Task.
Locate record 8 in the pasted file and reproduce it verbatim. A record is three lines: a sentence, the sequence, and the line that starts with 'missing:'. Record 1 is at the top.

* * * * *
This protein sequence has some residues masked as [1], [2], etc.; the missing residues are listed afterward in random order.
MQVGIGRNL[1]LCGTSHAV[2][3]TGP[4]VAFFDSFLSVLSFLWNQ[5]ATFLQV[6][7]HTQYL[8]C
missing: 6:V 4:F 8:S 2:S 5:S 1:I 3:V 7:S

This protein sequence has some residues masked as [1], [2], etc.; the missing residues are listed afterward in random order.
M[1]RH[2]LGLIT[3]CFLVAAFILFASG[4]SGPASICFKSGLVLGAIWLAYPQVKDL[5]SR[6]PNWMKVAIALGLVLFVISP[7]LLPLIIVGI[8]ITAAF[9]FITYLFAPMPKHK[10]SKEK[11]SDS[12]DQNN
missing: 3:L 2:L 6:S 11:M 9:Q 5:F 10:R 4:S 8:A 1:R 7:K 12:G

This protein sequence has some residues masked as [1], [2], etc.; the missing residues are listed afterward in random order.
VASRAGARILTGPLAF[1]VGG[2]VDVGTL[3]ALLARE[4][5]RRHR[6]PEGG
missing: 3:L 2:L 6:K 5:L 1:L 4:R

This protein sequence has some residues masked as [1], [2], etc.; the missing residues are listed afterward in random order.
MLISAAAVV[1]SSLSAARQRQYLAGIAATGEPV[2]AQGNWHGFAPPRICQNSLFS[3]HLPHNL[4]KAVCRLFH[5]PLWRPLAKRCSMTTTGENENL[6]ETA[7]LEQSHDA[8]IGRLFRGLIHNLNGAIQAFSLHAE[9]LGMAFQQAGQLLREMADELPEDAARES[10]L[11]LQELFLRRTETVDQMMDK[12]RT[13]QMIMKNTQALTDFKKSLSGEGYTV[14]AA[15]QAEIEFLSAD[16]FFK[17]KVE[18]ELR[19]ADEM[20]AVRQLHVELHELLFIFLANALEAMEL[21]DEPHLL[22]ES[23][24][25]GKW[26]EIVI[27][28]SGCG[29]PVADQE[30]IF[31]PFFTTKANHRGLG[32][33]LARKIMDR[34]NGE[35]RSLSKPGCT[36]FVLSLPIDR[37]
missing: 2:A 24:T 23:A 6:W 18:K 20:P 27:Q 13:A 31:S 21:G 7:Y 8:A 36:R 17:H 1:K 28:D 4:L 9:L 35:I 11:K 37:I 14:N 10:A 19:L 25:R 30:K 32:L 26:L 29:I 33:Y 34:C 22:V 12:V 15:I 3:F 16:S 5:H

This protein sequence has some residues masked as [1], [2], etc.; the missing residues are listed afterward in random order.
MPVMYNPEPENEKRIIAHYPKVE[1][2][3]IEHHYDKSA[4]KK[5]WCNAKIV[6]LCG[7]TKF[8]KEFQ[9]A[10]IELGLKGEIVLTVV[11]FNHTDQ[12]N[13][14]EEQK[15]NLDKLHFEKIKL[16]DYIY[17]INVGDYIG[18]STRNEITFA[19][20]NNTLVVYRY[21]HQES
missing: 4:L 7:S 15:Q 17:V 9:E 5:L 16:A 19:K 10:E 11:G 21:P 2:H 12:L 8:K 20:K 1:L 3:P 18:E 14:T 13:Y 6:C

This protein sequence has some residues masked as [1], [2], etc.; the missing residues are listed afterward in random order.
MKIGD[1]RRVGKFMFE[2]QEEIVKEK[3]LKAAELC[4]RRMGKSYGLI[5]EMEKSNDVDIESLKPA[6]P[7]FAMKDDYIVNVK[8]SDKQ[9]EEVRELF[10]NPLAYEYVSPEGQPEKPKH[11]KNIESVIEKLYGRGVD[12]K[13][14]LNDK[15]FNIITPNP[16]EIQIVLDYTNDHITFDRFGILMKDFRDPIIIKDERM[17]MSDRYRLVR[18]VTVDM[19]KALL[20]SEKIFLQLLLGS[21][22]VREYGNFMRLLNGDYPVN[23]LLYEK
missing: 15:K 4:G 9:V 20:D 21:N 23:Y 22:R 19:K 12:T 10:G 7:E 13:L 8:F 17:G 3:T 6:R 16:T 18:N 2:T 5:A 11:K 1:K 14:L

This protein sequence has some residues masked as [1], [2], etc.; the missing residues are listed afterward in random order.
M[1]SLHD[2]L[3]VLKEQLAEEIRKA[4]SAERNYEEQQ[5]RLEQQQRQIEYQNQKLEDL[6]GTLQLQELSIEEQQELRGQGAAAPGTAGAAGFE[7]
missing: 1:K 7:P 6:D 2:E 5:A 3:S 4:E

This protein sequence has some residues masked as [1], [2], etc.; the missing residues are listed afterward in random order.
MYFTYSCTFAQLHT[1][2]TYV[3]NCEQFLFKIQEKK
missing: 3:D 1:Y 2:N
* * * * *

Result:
This protein sequence has some residues masked as [1], [2], etc.; the missing residues are listed afterward in random order.
MYFTYSCTFAQLHT[1][2]TYV[3]NCEQFLFKIQEKK
missing: 3:D 1:Y 2:N